VLF/ELF Goniometer Receiver

A VLF goniometer (direction-finding) receiver, essentially similar to that described by Bullough and Sagredo ( 1973) but see also Smith et al. (1979), is operated on a synoptic basis. Until the end of 1993, the data recording medium was " 4-track analogue magnetic tape, using a tape speed of 9.5 cm s 1.. The goniometer output was low-pass filtered at 11 kHz before recording, to avoid cross-modulation between strong VLF transmissions above 10 kHz, occurring in the tape recorder. The dynamic range was about 40 dB (limited by the analogue tape recorder). A second band, typically 15-25 kHz, was frequency translated down to 0-10 kHz for recording on a second tape recorder. Although containing few magnetospheric signals of interest, this band is useful for measurements of time-dependent perturbations of sub-ionospherically propagated VLF transmissions. Such measurements provide an indication of irregularities and gradients near the reflection height in the D-region, on or near the propagation path between transmitter and receiver. A subset of these transmissions is recorded by the more specialised Trimpi receiver.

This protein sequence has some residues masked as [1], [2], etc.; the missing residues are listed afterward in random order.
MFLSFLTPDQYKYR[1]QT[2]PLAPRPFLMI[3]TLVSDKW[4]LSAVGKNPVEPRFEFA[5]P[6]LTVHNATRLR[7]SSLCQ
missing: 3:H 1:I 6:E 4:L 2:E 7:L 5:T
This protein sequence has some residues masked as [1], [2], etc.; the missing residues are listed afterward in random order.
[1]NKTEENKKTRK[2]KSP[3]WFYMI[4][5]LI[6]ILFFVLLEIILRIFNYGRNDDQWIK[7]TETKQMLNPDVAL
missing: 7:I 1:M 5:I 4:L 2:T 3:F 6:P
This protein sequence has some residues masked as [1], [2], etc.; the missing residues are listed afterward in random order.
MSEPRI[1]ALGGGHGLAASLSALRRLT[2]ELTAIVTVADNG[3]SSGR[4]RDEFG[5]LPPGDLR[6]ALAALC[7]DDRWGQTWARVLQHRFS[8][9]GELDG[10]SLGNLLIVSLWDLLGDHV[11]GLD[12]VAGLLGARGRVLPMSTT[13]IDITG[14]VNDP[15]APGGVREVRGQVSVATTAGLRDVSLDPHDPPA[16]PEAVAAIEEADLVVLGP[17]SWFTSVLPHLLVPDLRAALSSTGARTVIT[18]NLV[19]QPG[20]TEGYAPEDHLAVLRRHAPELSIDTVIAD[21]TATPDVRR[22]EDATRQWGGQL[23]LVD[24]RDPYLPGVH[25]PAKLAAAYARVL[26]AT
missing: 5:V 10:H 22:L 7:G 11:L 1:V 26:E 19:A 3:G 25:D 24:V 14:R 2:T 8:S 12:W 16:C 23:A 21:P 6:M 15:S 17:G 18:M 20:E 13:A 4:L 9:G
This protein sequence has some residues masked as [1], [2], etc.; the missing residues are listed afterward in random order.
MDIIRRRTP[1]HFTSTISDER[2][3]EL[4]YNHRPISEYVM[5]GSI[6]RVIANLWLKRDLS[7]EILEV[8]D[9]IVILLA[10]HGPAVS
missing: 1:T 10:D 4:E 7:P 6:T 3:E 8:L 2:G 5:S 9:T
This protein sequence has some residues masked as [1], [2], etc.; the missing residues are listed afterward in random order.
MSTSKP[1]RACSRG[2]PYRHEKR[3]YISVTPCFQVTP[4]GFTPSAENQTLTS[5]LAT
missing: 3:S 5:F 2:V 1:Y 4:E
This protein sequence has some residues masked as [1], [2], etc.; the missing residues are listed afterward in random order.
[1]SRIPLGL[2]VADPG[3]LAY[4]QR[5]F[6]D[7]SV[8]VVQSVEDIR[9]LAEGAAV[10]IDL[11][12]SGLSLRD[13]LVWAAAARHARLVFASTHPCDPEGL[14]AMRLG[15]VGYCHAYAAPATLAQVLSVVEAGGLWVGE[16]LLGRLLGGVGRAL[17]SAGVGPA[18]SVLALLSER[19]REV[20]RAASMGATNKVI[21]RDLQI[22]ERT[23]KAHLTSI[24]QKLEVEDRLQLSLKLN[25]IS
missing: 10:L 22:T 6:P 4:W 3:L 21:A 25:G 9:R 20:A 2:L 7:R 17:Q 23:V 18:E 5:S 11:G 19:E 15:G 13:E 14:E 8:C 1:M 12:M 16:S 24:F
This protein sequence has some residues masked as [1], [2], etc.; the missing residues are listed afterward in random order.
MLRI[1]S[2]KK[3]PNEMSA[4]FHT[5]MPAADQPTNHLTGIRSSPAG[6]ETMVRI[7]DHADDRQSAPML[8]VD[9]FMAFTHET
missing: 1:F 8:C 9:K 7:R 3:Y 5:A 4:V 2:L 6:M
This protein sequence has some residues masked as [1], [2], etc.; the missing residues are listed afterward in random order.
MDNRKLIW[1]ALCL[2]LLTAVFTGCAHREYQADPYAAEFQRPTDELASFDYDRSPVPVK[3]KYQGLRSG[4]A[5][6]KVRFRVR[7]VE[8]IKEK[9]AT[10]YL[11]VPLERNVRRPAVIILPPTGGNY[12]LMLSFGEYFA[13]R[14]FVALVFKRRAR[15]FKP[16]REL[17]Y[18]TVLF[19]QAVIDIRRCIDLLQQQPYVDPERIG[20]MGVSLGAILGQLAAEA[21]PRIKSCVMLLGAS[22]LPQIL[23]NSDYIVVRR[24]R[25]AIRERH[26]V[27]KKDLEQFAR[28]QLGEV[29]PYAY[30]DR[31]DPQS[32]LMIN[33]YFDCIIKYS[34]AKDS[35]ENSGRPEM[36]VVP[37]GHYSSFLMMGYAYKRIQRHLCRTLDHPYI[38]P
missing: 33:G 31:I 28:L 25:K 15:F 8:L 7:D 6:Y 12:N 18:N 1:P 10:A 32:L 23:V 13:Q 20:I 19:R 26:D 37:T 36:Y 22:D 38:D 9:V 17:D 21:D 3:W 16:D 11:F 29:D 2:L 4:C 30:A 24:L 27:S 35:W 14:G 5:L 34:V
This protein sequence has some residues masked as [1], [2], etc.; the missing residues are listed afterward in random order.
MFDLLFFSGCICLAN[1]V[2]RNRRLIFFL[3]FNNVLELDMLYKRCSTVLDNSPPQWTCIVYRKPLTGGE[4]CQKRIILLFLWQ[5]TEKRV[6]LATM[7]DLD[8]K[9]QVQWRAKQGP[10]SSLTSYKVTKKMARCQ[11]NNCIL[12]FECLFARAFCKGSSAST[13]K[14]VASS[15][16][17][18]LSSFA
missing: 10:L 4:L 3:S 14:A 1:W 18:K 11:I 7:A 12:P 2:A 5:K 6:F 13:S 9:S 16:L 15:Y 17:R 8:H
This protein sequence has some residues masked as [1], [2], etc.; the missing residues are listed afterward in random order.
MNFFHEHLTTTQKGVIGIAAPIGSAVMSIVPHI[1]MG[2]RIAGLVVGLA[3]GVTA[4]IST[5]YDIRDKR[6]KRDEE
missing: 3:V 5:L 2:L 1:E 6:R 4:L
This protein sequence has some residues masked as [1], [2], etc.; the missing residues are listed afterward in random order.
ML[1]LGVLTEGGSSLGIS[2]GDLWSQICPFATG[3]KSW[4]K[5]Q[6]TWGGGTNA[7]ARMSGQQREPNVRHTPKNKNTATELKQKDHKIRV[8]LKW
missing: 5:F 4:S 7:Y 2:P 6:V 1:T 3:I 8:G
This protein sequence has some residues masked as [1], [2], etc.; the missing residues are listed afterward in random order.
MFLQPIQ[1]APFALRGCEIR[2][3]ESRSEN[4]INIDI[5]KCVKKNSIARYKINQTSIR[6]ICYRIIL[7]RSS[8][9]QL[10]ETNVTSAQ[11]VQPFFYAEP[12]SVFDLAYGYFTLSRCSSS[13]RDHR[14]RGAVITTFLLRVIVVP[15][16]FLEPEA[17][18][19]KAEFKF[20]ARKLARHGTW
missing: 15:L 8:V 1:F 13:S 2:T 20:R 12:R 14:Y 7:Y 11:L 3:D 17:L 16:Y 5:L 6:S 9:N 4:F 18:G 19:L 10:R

From 1994, analogue recordings will be superseded by digital recordings using the digital audio tape (DAT) format, with a bandwidth up to 22 kHz and dynamic range of about 90 dB. This will overcome the limitations which were inherent in the previous system.

Recordings are normally made for 1 minute every 15 minutes (05-06, 20-21, 35-36, and 50-51 minutes past the hour). At times of unusual activity or for special campaigns, alternative schedules of 1 minute recording every five minutes, or of continuous recording, can be run. A time code (IRIG-B) and phase stable reference tone are also recorded on the tape.

Control of the tape recorders is through the Mk-2 AVDAS (Advanced VLF Data Acquisition System); this supersedes the Mk-1 AVDAS (Smith and Yearby, 1987), and uses modern digital signal processing technology. Using AVDAS, short sections of the broadband signal (north-south and east-west components separately) may be digitised as a time series at 16 bits per sample, with a bandwidth up to 20 kHz.

More information and data.

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